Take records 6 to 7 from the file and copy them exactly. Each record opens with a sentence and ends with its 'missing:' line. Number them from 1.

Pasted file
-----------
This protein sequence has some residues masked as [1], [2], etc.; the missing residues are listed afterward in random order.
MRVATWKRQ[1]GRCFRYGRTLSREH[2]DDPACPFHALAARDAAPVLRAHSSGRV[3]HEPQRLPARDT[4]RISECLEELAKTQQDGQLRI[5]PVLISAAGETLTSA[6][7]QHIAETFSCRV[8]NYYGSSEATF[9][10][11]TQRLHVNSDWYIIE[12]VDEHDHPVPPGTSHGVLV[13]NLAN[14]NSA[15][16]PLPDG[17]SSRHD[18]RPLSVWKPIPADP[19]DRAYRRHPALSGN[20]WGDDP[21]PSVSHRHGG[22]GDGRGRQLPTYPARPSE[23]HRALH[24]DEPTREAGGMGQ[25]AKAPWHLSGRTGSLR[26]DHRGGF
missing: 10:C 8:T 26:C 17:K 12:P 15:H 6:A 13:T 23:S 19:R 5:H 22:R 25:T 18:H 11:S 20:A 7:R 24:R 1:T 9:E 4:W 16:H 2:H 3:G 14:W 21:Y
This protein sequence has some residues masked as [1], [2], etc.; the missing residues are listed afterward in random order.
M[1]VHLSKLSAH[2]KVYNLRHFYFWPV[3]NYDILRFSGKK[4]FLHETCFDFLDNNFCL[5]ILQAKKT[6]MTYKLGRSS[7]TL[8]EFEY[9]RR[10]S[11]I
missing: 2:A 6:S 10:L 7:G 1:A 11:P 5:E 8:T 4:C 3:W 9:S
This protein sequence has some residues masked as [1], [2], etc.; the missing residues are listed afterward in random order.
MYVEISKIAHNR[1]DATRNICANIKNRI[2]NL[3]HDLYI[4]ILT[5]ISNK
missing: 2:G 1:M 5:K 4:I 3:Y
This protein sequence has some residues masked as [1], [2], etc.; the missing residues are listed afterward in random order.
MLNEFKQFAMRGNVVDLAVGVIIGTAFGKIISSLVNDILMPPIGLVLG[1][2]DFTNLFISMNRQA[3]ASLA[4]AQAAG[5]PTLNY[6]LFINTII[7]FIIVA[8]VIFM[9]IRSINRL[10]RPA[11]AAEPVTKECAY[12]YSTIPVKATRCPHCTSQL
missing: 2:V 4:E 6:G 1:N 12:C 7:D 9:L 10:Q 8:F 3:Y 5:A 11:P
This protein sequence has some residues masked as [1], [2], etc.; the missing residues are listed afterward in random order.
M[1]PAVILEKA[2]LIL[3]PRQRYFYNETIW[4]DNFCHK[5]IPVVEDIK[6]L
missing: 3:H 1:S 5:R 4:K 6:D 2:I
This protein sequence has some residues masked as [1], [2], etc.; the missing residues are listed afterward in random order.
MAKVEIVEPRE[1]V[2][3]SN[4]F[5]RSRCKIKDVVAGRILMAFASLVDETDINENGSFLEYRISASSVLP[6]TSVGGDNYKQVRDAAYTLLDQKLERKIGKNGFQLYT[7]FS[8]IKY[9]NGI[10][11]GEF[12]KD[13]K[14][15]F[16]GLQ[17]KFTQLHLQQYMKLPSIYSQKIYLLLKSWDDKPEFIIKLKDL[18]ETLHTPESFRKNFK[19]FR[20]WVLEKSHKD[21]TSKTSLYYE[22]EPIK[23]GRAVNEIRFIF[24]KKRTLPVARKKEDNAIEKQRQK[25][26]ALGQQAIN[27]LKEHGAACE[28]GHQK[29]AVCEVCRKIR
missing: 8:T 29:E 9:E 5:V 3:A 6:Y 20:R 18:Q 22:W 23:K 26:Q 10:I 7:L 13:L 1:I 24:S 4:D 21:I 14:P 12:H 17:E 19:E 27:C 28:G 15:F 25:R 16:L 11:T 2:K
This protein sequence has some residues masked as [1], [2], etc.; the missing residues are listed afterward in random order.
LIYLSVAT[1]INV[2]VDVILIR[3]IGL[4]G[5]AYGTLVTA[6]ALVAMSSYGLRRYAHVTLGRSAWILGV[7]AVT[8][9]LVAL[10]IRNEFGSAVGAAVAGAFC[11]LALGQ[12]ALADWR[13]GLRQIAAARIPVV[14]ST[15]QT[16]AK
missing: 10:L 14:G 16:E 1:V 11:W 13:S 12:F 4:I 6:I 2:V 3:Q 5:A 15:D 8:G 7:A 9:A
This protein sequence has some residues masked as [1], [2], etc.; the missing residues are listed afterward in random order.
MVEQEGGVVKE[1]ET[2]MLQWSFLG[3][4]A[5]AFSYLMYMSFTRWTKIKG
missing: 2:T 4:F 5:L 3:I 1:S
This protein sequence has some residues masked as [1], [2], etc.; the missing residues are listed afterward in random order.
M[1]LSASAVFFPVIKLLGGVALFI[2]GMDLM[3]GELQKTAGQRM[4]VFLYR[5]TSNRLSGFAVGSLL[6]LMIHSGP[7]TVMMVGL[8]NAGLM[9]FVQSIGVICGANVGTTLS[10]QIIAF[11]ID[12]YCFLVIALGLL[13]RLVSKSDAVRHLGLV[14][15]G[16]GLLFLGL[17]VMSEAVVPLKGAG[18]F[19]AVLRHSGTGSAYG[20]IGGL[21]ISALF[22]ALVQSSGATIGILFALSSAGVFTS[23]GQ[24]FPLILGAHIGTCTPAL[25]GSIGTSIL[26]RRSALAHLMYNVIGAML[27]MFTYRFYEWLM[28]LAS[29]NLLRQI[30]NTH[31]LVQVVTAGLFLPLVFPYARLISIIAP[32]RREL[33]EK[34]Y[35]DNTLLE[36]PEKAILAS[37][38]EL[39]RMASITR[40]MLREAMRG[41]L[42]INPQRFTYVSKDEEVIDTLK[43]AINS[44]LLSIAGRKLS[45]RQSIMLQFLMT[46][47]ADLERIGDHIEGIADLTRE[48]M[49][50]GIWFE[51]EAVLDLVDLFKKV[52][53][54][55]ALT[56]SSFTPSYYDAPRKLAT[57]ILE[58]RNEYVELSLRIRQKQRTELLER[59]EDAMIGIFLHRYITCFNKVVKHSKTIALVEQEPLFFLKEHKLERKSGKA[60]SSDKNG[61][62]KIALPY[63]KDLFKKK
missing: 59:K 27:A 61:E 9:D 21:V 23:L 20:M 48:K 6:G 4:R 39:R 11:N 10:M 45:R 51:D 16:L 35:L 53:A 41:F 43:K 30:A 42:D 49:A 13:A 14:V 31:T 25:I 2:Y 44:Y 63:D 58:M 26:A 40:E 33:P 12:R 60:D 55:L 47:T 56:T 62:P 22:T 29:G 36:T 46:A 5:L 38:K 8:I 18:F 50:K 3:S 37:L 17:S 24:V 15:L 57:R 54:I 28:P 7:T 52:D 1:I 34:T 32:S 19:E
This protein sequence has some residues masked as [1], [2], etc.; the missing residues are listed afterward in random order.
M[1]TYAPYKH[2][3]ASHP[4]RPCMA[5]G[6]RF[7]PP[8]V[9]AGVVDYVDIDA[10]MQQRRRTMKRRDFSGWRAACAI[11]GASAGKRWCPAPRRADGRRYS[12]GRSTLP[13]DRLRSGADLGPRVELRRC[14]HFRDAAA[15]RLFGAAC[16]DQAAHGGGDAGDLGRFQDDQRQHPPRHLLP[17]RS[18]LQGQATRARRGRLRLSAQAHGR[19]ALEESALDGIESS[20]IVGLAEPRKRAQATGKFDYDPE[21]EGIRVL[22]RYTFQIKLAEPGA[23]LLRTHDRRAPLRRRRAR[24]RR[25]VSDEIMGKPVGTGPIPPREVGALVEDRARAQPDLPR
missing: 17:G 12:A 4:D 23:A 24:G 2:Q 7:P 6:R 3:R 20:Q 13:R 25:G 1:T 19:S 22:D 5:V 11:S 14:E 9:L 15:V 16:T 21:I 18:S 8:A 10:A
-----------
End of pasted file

This protein sequence has some residues masked as [1], [2], etc.; the missing residues are listed afterward in random order.
MAKVEIVEPRE[1]V[2][3]SN[4]F[5]RSRCKIKDVVAGRILMAFASLVDETDINENGSFLEYRISASSVLP[6]TSVGGDNYKQVRDAAYTLLDQKLERKIGKNGFQLYT[7]FS[8]IKY[9]NGI[10][11]GEF[12]KD[13]K[14][15]F[16]GLQ[17]KFTQLHLQQYMKLPSIYSQKIYLLLKSWDDKPEFIIKLKDL[18]ETLHTPESFRKNFK[19]FR[20]WVLEKSHKD[21]TSKTSLYYE[22]EPIK[23]GRAVNEIRFIF[24]KKRTLPVARKKEDNAIEKQRQK[25][26]ALGQQAIN[27]LKEHGAACE[28]GHQK[29]AVCEVCRKIR
missing: 8:T 29:E 9:E 5:V 3:A 6:Y 20:R 18:Q 22:W 23:K 26:Q 10:I 7:L 13:L 1:I 24:S 4:D 21:I 14:P 12:H 17:E 19:E 27:C 28:G 15:F 25:R 16:L 11:T 2:K
This protein sequence has some residues masked as [1], [2], etc.; the missing residues are listed afterward in random order.
LIYLSVAT[1]INV[2]VDVILIR[3]IGL[4]G[5]AYGTLVTA[6]ALVAMSSYGLRRYAHVTLGRSAWILGV[7]AVT[8][9]LVAL[10]IRNEFGSAVGAAVAGAFC[11]LALGQ[12]ALADWR[13]GLRQIAAARIPVV[14]ST[15]QT[16]AK
missing: 10:L 14:G 16:E 1:V 11:W 13:S 12:F 4:I 6:I 2:V 3:Q 5:A 15:D 8:G 7:A 9:A